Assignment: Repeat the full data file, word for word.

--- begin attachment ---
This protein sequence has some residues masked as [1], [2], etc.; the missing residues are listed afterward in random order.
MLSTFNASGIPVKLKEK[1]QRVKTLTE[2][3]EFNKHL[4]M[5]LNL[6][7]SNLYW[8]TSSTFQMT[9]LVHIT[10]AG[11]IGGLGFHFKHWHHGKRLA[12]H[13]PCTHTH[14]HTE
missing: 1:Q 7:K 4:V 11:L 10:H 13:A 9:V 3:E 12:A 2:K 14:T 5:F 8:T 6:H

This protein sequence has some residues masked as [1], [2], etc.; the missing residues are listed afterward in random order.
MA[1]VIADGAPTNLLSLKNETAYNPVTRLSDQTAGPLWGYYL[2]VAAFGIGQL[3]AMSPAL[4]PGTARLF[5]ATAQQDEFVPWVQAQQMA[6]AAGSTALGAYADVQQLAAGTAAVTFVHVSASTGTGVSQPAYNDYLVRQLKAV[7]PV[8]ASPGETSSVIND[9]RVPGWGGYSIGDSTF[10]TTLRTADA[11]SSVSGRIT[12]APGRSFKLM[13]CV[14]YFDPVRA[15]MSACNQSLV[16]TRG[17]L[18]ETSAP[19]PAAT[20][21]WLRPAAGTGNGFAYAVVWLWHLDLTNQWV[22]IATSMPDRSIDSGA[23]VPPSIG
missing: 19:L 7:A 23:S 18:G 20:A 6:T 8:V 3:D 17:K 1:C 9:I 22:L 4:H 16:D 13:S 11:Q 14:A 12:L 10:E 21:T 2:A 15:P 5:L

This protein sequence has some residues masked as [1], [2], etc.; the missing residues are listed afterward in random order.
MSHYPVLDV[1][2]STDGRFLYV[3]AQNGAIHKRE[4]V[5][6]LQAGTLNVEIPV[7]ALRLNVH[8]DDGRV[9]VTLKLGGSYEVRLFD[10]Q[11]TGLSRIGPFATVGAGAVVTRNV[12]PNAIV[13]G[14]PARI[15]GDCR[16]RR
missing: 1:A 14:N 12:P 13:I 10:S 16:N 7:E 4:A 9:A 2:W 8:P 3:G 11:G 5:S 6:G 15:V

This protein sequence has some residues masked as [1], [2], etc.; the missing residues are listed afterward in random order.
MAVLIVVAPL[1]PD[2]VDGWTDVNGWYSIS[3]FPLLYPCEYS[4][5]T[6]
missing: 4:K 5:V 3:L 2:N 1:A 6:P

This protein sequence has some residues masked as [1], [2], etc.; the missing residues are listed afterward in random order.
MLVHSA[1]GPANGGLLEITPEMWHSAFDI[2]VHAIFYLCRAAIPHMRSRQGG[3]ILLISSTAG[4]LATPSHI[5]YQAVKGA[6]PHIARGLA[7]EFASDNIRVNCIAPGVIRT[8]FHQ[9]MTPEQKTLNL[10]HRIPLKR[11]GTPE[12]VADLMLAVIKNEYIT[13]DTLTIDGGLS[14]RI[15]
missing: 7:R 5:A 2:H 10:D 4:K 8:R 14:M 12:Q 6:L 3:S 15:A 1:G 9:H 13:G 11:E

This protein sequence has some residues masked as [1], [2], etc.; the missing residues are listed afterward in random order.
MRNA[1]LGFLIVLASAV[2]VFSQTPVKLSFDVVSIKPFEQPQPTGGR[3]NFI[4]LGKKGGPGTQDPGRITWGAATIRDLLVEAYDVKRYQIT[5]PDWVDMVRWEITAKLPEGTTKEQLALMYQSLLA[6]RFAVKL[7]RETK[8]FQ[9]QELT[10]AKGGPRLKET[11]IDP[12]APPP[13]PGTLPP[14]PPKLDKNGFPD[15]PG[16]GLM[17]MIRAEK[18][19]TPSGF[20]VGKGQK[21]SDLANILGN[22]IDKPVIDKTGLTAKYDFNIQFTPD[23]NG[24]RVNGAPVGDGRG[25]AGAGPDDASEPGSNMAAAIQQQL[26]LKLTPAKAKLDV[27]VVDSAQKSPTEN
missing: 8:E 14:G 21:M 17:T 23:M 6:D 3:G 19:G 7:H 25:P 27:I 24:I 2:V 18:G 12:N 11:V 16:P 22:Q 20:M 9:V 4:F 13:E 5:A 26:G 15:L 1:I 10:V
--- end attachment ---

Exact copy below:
This protein sequence has some residues masked as [1], [2], etc.; the missing residues are listed afterward in random order.
MLSTFNASGIPVKLKEK[1]QRVKTLTE[2][3]EFNKHL[4]M[5]LNL[6][7]SNLYW[8]TSSTFQMT[9]LVHIT[10]AG[11]IGGLGFHFKHWHHGKRLA[12]H[13]PCTHTH[14]HTE
missing: 1:Q 7:K 4:V 11:L 10:H 13:A 9:V 3:E 12:A 2:K 14:T 5:F 8:T 6:H

This protein sequence has some residues masked as [1], [2], etc.; the missing residues are listed afterward in random order.
MA[1]VIADGAPTNLLSLKNETAYNPVTRLSDQTAGPLWGYYL[2]VAAFGIGQL[3]AMSPAL[4]PGTARLF[5]ATAQQDEFVPWVQAQQMA[6]AAGSTALGAYADVQQLAAGTAAVTFVHVSASTGTGVSQPAYNDYLVRQLKAV[7]PV[8]ASPGETSSVIND[9]RVPGWGGYSIGDSTF[10]TTLRTADA[11]SSVSGRIT[12]APGRSFKLM[13]CV[14]YFDPVRA[15]MSACNQSLV[16]TRG[17]L[18]ETSAP[19]PAAT[20][21]WLRPAAGTGNGFAYAVVWLWHLDLTNQWV[22]IATSMPDRSIDSGA[23]VPPSIG
missing: 19:L 7:A 23:S 18:G 20:A 6:T 8:V 3:D 17:K 1:C 9:I 22:L 4:H 16:D 13:S 11:Q 14:A 12:L 10:E 21:T 2:A 15:P 5:L

This protein sequence has some residues masked as [1], [2], etc.; the missing residues are listed afterward in random order.
MSHYPVLDV[1][2]STDGRFLYV[3]AQNGAIHKRE[4]V[5][6]LQAGTLNVEIPV[7]ALRLNVH[8]DDGRV[9]VTLKLGGSYEVRLFD[10]Q[11]TGLSRIGPFATVGAGAVVTRNV[12]PNAIV[13]G[14]PARI[15]GDCR[16]RR
missing: 1:A 14:N 12:P 13:I 10:S 16:N 7:E 4:A 9:A 2:W 8:P 3:G 11:G 5:S 6:G 15:V

This protein sequence has some residues masked as [1], [2], etc.; the missing residues are listed afterward in random order.
MAVLIVVAPL[1]PD[2]VDGWTDVNGWYSIS[3]FPLLYPCEYS[4][5]T[6]
missing: 4:K 5:V 3:L 2:N 1:A 6:P

This protein sequence has some residues masked as [1], [2], etc.; the missing residues are listed afterward in random order.
MLVHSA[1]GPANGGLLEITPEMWHSAFDI[2]VHAIFYLCRAAIPHMRSRQGG[3]ILLISSTAG[4]LATPSHI[5]YQAVKGA[6]PHIARGLA[7]EFASDNIRVNCIAPGVIRT[8]FHQ[9]MTPEQKTLNL[10]HRIPLKR[11]GTPE[12]VADLMLAVIKNEYIT[13]DTLTIDGGLS[14]RI[15]
missing: 7:R 5:A 2:H 10:D 4:K 8:R 14:M 12:Q 6:L 3:S 15:A 1:G 9:H 13:G 11:E

This protein sequence has some residues masked as [1], [2], etc.; the missing residues are listed afterward in random order.
MRNA[1]LGFLIVLASAV[2]VFSQTPVKLSFDVVSIKPFEQPQPTGGR[3]NFI[4]LGKKGGPGTQDPGRITWGAATIRDLLVEAYDVKRYQIT[5]PDWVDMVRWEITAKLPEGTTKEQLALMYQSLLA[6]RFAVKL[7]RETK[8]FQ[9]QELT[10]AKGGPRLKET[11]IDP[12]APPP[13]PGTLPP[14]PPKLDKNGFPD[15]PG[16]GLM[17]MIRAEK[18][19]TPSGF[20]VGKGQK[21]SDLANILGN[22]IDKPVIDKTGLTAKYDFNIQFTPD[23]NG[24]RVNGAPVGDGRG[25]AGAGPDDASEPGSNMAAAIQQQL[26]LKLTPAKAKLDV[27]VVDSAQKSPTEN
missing: 8:E 14:G 21:M 17:T 23:M 6:D 3:G 19:G 7:H 25:P 27:I 24:I 2:V 18:G 12:N 11:V 16:P 22:Q 20:M 9:V 4:F 13:E 5:A 26:G 15:L 1:I 10:V